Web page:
An EU-China Deal for a Bygone Era
The following is an excerpt from ASPI Vice President Wendy Cutler's op-ed originally published in Project Syndicate.
Late last month, the European Union and China released new details about the Comprehensive Agreement on Investment they concluded in December. On paper, EU negotiators made some progress in important areas like market access, investment liberalization, and sustainable development. But can an incremental bilateral agreement like the CAI really govern economic relations with today’s China?
To be sure, the EU has secured market access in important sectors – including electric vehicles, cloud computing, financial services, and health care – largely through the relaxation of equity restrictions. But detailed annexes to the agreement have yet to be made public, and it remains to be seen how many of these commitments are entirely new. It is possible that the deal largely codified steps China has already taken to boost market access, either through its own investment laws and regulations or on an ad hoc basis.
Furthermore, while equity restrictions form a formidable barrier to market access, they are hardly the only one. Foreign companies often face a series of other regulatory hurdles, which they can clear only by securing approvals from multiple Chinese government agencies – an often time-consuming and frustrating process. According to the latest US-China Business Council survey, conducted last spring, securing licensing and related approvals is the sixth-biggest challenge American firms face when operating in China.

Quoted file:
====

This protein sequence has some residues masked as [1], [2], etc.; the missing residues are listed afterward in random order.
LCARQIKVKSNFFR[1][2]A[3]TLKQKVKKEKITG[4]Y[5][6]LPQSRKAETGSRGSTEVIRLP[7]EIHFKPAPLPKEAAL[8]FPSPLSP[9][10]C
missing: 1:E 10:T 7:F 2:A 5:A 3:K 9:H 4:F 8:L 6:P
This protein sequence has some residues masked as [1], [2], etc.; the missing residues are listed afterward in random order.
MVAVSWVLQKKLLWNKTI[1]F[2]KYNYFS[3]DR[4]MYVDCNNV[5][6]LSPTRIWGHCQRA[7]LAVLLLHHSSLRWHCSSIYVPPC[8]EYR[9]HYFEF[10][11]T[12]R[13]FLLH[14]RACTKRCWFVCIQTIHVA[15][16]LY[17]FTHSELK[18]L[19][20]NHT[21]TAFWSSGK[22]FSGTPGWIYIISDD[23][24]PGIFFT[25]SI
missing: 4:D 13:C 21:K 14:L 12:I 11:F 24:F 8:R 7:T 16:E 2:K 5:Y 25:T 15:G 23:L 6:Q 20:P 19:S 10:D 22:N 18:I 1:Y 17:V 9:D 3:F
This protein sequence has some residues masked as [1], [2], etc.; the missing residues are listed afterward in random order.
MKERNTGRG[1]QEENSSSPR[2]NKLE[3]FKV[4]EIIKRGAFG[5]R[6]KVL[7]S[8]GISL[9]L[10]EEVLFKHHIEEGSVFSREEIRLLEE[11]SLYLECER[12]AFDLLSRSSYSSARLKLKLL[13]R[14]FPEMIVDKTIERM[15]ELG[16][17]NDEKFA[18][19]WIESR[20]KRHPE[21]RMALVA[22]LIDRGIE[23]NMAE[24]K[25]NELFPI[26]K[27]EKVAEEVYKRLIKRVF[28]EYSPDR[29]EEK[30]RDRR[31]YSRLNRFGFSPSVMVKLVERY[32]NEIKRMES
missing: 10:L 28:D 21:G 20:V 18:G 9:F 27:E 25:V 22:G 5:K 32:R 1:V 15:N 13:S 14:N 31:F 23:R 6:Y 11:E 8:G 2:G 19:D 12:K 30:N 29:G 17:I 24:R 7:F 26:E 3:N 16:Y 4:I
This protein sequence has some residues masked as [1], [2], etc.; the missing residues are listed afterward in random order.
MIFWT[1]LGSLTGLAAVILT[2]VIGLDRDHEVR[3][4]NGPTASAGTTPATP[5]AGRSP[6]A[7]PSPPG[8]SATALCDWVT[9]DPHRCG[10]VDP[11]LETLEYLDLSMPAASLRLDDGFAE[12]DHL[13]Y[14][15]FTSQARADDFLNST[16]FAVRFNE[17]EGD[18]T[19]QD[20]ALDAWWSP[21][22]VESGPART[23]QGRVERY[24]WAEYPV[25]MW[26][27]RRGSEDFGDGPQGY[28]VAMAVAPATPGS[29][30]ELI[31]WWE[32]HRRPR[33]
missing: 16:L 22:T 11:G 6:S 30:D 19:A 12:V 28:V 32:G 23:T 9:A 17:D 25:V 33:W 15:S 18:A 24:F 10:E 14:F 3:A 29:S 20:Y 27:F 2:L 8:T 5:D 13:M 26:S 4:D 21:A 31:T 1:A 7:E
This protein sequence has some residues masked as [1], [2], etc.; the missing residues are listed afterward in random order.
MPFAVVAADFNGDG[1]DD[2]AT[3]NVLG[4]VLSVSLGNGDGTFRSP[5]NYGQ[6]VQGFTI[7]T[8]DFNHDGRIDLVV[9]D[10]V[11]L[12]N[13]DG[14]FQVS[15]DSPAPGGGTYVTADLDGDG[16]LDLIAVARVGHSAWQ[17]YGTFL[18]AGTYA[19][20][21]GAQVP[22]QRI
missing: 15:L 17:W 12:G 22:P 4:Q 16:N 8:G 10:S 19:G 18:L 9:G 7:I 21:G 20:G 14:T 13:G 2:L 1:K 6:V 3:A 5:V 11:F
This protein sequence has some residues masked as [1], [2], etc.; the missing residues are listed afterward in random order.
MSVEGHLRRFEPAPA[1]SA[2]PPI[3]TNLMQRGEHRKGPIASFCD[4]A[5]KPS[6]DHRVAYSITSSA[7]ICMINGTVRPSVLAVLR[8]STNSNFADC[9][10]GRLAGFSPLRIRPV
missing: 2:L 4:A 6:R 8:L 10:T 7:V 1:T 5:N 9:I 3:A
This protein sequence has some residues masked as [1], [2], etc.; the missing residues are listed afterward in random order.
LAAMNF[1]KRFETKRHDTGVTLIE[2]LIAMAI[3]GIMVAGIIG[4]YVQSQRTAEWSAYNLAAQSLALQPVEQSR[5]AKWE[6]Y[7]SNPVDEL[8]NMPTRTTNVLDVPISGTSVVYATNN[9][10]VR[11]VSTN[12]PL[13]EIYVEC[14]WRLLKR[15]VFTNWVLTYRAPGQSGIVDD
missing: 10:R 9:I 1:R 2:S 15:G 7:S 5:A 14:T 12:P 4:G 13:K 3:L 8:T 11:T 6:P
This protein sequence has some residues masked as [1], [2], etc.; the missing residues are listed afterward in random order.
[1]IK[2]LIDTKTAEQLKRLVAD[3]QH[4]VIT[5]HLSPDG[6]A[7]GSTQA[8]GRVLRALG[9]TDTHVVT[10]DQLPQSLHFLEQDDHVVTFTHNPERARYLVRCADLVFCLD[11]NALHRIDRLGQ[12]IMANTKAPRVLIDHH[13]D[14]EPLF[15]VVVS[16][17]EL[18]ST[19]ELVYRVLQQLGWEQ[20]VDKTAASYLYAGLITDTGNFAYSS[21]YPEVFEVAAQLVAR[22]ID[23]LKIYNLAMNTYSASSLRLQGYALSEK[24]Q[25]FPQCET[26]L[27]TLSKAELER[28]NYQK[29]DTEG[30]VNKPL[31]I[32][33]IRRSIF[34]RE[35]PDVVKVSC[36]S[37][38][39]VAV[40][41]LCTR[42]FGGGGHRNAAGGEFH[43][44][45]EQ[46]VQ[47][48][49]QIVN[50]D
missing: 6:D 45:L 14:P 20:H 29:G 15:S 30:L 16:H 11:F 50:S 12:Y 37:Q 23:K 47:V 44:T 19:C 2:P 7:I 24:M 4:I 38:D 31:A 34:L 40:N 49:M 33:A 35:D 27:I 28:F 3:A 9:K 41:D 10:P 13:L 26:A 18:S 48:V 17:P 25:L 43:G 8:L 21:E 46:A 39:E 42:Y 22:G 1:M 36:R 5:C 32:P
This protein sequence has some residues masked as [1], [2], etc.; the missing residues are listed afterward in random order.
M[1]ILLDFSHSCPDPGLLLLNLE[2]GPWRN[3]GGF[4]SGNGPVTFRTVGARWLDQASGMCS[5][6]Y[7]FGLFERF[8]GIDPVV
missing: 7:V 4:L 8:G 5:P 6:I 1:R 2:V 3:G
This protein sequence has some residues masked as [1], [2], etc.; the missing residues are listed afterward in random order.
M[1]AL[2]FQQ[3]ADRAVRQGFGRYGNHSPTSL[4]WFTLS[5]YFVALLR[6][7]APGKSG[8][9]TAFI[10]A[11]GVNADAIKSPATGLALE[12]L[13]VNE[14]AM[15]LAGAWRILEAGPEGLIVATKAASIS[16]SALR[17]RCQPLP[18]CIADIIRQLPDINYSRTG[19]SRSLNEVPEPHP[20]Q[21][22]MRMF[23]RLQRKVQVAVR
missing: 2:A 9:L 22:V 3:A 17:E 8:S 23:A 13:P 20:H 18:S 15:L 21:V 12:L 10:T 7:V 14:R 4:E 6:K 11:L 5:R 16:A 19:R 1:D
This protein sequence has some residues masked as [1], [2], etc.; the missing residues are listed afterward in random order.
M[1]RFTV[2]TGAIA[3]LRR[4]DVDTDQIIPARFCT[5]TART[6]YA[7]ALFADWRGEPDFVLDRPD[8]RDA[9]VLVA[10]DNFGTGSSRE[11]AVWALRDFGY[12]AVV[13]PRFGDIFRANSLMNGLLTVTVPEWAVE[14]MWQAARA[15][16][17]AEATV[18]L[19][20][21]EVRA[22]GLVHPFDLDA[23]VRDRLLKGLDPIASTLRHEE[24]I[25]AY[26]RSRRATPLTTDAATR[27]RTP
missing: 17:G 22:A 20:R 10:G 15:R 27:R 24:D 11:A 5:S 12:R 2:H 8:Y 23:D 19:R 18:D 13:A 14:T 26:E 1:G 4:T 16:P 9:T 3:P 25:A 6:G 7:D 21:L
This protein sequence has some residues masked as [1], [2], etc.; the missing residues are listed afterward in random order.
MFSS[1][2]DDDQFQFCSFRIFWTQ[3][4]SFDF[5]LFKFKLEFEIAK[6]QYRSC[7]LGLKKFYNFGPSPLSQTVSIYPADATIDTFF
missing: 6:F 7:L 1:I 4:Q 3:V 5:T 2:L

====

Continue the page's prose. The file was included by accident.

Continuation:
In any case, the content of the CAI is only part of the story: China often disregards its bilateral commitments. Australia is a case in point. Despite a comprehensive bilateral free-trade agreement, China recently imposed restrictions on imports of Australian wine, barley, and coal, among other products, over what are essentially political grievances. (For example, China took issue with Australia’s decision to ban the Chinese giant Huawei from its 5G network and its calls for an independent inquiry into the origins of the COVID-19 pandemic.)
Australia is not an isolated case. After South Korea’s 2016 decision to deploy an American missile-defense system within its borders, China imposed heavy economic sanctions, despite the bilateral free-trade agreement that had come into force the previous year. If the Chinese authorities are not hesitant about abandoning their trade commitments, what is the point of securing them?